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Author Topic: What's the survival rate of leukemia?
Member # 5500

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I just recently found that my friend, who is the same age as me (21), has a form of leukemia, Chronic myelogenous leukemia, or CML.

I was just wondering what the survival rate is.


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It very uch depends on what phase the disease is in.

Survival after development of an accelerated phase is usually less than 1 year and after blastic transformation is only a few months.


Transition from the chronic phase to the accelerated phase and later the blastic phase may occur gradually over a period of 1 year or more, or it may appear abruptly (blast crisis). The annual rate of progression from chronic phase to blast crisis is 5% to 10% in the first 2 years and 20% in subsequent years. [2] [3]


Gleevec shows some promise; I'm not sure what the survivorship rate is or whether it's out of trials for CML yet.

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Book, I don't know if my friend had the same type of leukemia, but he had it at 19 or 20 and beat it. He is now 30, been cancer free for eight years, and has two small children. He didn't think he was going to live, and he thought, if he did live, he wouldn't be able to father children (he banked prior to starting treatment, just in case), but it turned out to be the best of all possible outcomes. I'll hope the same outcome for your friend.
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Recently the prognosis of patients with CML has improved from an expected median survival of 3 years and a 5-year survival rate of less than 20% to a median survival of 5 or more years and a 5-year survival rate of 50-60%. The improvement is due to earlier diagnosis, improved therapy with interferon and BMT, and better supportive care. A German study of 139 low-risk patients with CML, according to the Sokal index, shows that the median survival with busulfan is 6 years (50 patients), with hydroxyurea is 6.5 years (55 patients), and with interferon alfa is approximately 9.5years (34 patients), indicating improvement in survival with new therapy.
The new and active tyrosine kinase inhibitor, imatinib [Gleevec], is associated with a higher response rate and better tolerance of adverse effects. It may replace interferon as first-line therapy. Long-term remissions remain to be seen, and imatinib will be reevaluated in the near future to determine its role in the treatment of CML.

ie Success in treatment of CML has risen so rapidly that the numbers -- generated by cases which were originally diagnosed 10 or more years ago -- are misleadingly negative because those numbers are from test cases establishing optimum treatment for this new generation of patients. Test cases would tend to have lower survival times due to lack of complete knowlege about the best dosages/etc.
The survival rate and times of those diagnosed recently should be much higher. Perhaps sufficiently higher that even the pace of discovery of not-yet-invented successful treatments with even higher survival rates-and-times will outrun the death rate-and-time of currently standard treatments.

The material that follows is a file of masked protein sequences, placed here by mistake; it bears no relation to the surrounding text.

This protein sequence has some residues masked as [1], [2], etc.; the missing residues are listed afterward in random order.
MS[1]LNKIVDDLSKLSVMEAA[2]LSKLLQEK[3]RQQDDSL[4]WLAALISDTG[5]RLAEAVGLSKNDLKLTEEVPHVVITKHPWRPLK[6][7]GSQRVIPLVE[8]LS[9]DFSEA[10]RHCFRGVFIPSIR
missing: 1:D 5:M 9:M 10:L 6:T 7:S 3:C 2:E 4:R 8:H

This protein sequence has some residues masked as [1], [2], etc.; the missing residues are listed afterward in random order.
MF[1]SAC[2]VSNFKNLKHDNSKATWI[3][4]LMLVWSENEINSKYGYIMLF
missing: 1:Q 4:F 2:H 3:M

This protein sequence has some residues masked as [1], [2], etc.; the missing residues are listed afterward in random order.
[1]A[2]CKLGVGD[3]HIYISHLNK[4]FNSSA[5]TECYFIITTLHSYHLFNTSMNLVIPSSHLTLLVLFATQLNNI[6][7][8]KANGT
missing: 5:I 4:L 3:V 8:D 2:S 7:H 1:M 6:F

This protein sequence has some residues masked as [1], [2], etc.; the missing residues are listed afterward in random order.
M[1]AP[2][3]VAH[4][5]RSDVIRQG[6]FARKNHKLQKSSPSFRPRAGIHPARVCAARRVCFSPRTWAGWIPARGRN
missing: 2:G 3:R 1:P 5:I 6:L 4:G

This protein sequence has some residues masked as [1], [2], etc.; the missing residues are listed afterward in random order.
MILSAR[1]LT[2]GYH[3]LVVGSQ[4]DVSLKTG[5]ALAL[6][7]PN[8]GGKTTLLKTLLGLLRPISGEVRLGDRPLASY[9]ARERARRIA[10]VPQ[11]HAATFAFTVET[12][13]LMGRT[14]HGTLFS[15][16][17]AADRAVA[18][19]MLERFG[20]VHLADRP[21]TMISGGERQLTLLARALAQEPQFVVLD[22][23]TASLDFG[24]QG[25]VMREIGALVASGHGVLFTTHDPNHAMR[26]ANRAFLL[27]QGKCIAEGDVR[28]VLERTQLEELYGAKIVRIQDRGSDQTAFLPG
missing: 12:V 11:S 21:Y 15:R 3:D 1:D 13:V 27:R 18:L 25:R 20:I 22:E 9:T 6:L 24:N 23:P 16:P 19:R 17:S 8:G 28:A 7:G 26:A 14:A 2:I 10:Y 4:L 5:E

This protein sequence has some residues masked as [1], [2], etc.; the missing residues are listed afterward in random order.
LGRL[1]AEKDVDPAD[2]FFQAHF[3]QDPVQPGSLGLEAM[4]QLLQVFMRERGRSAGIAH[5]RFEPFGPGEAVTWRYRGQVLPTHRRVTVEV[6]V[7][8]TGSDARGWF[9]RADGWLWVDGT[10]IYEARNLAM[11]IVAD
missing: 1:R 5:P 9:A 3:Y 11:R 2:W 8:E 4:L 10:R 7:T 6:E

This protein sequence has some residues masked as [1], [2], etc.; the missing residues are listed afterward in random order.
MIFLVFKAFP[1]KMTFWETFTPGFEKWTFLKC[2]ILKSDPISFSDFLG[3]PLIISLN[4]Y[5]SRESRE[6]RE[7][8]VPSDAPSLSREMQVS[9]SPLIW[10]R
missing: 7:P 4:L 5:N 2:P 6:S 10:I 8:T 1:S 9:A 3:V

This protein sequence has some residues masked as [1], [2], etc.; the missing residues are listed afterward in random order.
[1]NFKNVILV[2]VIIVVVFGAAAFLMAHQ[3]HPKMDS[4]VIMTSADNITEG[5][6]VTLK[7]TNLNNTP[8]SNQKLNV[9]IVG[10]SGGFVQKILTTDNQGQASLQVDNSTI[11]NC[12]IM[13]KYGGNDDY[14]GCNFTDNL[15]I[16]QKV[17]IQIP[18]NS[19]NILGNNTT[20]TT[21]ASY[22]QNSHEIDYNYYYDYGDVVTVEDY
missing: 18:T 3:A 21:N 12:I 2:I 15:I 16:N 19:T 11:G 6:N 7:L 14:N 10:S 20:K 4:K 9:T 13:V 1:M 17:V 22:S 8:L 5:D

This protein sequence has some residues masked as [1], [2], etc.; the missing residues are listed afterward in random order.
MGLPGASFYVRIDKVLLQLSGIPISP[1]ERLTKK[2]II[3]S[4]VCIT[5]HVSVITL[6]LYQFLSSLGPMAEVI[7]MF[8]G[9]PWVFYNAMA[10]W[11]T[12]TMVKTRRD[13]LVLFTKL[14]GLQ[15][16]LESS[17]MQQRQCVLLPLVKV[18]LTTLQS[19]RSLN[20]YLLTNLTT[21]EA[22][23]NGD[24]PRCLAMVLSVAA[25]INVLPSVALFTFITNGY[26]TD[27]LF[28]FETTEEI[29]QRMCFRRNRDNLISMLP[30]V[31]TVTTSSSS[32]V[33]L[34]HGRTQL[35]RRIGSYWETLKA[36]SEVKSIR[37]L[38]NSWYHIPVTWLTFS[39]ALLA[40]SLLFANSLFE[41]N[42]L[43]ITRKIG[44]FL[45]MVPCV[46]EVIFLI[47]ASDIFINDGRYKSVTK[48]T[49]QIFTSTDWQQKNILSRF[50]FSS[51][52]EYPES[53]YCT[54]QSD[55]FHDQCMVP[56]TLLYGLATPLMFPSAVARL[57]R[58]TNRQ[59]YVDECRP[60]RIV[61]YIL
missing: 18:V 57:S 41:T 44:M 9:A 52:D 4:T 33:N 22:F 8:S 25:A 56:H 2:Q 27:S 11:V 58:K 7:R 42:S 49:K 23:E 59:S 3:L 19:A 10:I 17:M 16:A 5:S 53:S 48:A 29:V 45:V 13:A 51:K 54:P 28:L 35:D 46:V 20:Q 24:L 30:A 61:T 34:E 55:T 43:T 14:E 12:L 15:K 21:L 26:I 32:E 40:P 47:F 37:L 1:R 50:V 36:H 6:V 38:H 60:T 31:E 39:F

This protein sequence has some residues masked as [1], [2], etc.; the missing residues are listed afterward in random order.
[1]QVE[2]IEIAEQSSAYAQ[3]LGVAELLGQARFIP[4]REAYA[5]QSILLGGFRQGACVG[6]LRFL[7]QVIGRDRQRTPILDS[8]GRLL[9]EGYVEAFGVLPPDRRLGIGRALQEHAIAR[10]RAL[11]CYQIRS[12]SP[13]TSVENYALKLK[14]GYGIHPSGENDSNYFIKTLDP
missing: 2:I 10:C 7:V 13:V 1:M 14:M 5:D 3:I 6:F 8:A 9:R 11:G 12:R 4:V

Some patients with molecular remissions from interferon alfa may be cured, but this can only be established over time.
ie It will take about 60years of comparison with the rest of the population to be able to say "CML survivors will live as long as folks who never had CML." or not.

[ October 14, 2005, 09:02 PM: Message edited by: aspectre ]

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The Rabbit
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CML can be cured with a bone marrow transplant. The procedure is risky because it requires that your own bone marrow be killed by either radiation or chemotherapy before the transplant. It is not an option for some patients because they are either to sick to tolerate the process or they can not find a compatible donor.

Long term survival rates for CML patients following a bone marrow transplant vary between 75% and 50% depending on the donor type. Chances of survival are best if the donor is a sybling whose immune system type matches that of the patient.

I have a good friend who had CML about 15 years ago. He was one of the earlier patients treated with a bone marrow transplant and is fully cured.

In 2001 they approved a drug, Gleevec, for treatment of CML. The results are promising but since it has only available for a short period of time it is unclear whether the results will be lasting.

The current standard of care is to treat with Gleevec while closely monitoring the bodies cellular and molecular response to the drug. If the patient does not respond, or stops responding then they would probably do a bone marrow transplant assuming that the patient is elligible.

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In other words, CML patients shouldn't give up on planning&working for a future. Otherwise, thirty years from now, there is a good chance that they'll be regretting giving up on their dreams for a death that didn't happen.
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